Teaching and learning research integrity
Teaching and learning research integrity
Knowledge and skills in research integrity as well as values and attitudes can be taught through socialisation into a scientific community.
Research integrity can be and should be taught
Competence in research integrity is made up of knowledge and skills applied in the different stages of conducting research. This knowledge and these skills can be taught. Research integrity is also related to values and attitudes. Adopting and developing values and attitudes can also be supported both by teaching and by offering an operating environment that communicates the importance of ethical principles both during study and during teaching and research work at universities.
The most common means of ensuring that students at universities and universities of applied sciences take on board the necessary knowledge and skills in research integrity is to offer a study module concentrating on precisely that. Increasing attention has been paid to teaching in research integrity with the development of postgraduate education in Finland. An example of this is the online course in research integrity already used by the PhD programmes of many universities.
Training that concentrates on research integrity ensures that the topic is prominent and that learning goals are assigned for it. If no space is set aside for the topic either as a course in its own right or by including it as part of other study modules (e.g. research methods or research seminars), there is a risk that research integrity will only be addressed randomly. This leads to those teaching on teaching programmes having no concept of whether the topic has been covered with students or not, and if it has, in how much detail. For this reason, research integrity should be included in the curriculum, whether the means by which it is taught is either a dedicated course or whether it is integrated with another study module.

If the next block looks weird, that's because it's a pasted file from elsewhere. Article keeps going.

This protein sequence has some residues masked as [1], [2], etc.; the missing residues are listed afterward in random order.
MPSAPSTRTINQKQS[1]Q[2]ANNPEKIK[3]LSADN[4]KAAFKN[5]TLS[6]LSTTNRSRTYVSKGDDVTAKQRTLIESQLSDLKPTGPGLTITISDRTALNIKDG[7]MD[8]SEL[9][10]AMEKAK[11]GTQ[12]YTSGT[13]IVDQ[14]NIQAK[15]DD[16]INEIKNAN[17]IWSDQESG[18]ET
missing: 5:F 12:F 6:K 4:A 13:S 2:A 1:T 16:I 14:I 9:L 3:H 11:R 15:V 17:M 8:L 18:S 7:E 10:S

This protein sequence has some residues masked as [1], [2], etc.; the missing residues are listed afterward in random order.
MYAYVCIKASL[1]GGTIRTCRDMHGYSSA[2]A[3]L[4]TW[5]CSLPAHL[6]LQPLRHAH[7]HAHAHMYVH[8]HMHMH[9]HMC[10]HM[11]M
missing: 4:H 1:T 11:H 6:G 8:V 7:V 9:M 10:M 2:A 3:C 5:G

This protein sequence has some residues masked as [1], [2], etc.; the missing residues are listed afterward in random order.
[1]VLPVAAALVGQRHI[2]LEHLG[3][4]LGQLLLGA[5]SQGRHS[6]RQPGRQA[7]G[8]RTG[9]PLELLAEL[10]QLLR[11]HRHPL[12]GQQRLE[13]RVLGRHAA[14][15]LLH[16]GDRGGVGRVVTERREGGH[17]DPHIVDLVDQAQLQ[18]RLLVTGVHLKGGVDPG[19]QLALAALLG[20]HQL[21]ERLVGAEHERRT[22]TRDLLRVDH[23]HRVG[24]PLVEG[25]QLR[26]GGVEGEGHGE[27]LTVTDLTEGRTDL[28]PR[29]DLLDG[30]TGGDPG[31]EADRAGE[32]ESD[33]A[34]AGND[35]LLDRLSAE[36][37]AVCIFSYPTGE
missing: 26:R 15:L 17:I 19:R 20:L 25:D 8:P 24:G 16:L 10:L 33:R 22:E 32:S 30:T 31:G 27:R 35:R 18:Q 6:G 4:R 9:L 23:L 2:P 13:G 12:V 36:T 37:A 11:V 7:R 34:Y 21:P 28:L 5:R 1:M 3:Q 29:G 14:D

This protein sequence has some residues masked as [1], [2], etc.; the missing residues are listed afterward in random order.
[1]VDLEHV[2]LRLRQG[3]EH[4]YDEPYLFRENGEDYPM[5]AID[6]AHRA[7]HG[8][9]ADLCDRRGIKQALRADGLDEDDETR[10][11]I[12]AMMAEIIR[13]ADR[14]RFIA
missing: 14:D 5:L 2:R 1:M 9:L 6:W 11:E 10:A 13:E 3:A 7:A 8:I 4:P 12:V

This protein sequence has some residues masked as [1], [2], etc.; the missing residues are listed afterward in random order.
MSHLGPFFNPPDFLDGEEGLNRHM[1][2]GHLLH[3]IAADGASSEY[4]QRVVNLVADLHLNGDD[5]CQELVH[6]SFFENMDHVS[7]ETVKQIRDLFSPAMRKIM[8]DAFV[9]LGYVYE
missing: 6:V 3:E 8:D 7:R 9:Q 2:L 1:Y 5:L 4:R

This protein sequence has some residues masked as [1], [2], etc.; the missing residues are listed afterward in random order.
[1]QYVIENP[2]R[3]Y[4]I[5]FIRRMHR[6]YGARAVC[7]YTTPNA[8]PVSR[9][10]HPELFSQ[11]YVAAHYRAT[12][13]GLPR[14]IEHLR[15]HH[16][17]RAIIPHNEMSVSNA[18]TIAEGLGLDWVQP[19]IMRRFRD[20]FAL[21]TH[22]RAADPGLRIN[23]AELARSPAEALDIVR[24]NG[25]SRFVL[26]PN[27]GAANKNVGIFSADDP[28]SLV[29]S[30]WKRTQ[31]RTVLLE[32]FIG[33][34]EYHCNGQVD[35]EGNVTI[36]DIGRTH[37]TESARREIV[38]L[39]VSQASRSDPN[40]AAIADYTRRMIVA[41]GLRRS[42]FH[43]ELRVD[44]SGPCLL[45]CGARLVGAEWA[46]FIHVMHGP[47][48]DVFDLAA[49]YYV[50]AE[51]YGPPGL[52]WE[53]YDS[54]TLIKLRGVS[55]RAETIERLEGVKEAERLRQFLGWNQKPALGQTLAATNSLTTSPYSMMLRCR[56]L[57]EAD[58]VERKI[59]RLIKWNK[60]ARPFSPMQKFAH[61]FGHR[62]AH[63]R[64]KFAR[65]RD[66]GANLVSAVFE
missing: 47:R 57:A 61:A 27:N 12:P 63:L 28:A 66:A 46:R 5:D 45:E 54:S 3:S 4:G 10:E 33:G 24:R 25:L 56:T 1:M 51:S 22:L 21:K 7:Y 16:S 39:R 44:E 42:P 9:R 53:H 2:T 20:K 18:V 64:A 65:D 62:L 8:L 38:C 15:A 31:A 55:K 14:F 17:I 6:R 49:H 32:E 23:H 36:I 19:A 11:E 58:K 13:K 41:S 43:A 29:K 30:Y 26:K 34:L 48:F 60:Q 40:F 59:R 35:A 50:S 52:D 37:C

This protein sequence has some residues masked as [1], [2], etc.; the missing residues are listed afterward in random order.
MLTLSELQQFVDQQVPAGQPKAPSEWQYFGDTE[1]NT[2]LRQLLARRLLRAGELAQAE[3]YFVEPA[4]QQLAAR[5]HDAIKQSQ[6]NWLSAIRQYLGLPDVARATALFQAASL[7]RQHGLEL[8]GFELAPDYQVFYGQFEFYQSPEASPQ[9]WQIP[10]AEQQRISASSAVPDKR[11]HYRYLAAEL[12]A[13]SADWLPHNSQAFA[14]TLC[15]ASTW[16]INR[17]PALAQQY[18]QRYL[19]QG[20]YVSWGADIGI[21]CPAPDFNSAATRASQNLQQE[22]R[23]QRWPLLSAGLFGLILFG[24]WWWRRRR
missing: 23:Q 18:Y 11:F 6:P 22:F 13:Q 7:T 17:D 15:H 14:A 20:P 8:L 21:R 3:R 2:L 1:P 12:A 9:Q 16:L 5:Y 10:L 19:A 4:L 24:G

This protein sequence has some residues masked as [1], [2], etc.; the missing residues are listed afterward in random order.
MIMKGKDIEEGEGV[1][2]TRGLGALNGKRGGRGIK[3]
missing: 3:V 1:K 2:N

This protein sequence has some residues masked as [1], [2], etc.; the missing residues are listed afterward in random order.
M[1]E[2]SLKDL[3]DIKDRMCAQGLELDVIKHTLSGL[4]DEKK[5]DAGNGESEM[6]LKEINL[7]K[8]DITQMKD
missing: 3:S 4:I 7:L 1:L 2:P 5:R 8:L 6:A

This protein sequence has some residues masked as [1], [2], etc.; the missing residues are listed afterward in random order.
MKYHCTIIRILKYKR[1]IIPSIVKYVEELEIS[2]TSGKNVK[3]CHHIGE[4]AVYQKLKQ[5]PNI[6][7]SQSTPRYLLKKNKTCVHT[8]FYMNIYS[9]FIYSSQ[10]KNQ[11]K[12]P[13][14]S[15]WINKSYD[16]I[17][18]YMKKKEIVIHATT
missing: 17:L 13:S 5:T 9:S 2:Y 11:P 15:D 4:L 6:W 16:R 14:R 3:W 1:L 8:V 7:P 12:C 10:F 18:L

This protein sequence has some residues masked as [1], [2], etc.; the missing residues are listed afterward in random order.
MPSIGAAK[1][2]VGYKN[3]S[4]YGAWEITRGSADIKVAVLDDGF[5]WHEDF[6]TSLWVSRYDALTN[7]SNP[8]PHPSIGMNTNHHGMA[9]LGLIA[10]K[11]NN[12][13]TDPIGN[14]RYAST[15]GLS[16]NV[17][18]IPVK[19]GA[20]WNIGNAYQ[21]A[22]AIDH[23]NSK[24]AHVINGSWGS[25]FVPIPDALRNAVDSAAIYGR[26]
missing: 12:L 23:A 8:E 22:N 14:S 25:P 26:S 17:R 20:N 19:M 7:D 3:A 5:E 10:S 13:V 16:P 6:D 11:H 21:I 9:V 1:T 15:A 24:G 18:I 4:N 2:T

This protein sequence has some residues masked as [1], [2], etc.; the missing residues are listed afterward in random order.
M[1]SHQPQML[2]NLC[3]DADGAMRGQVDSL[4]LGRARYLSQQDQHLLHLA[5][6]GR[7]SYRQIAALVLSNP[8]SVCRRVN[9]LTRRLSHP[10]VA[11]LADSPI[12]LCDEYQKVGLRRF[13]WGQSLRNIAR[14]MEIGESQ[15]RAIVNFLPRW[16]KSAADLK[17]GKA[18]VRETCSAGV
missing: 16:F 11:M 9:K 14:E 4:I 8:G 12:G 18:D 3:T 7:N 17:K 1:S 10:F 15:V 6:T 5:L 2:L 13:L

Training that concentrates on research integrity ensures that the topic is prominent and that learning goals are assigned for it.
To ensure that research and the researcher’s ethics are rooted as part of the researcher’s identity and actions, research integrity cannot, however, merely depend on an individual study module. Instead, the subject should be returned to at different phases of the student’s studies. Although not all students will embark on a research career, research competence is part of university education and research integrity is part of the knowledge and skills required for conducting research. This being the case, bachelor’s and master’s degrees could also be expected to support competence in research integrity. After all, bachelor’s and master’s theses are exercises in conducting research. Including research integrity in teaching at as early a stage of study as possible would be desirable. Including ethics in studies, for example from the point of view of the ethics of study, research integrity, the responsible conduct of research and professional ethics encourages the development of ethical sensitivity.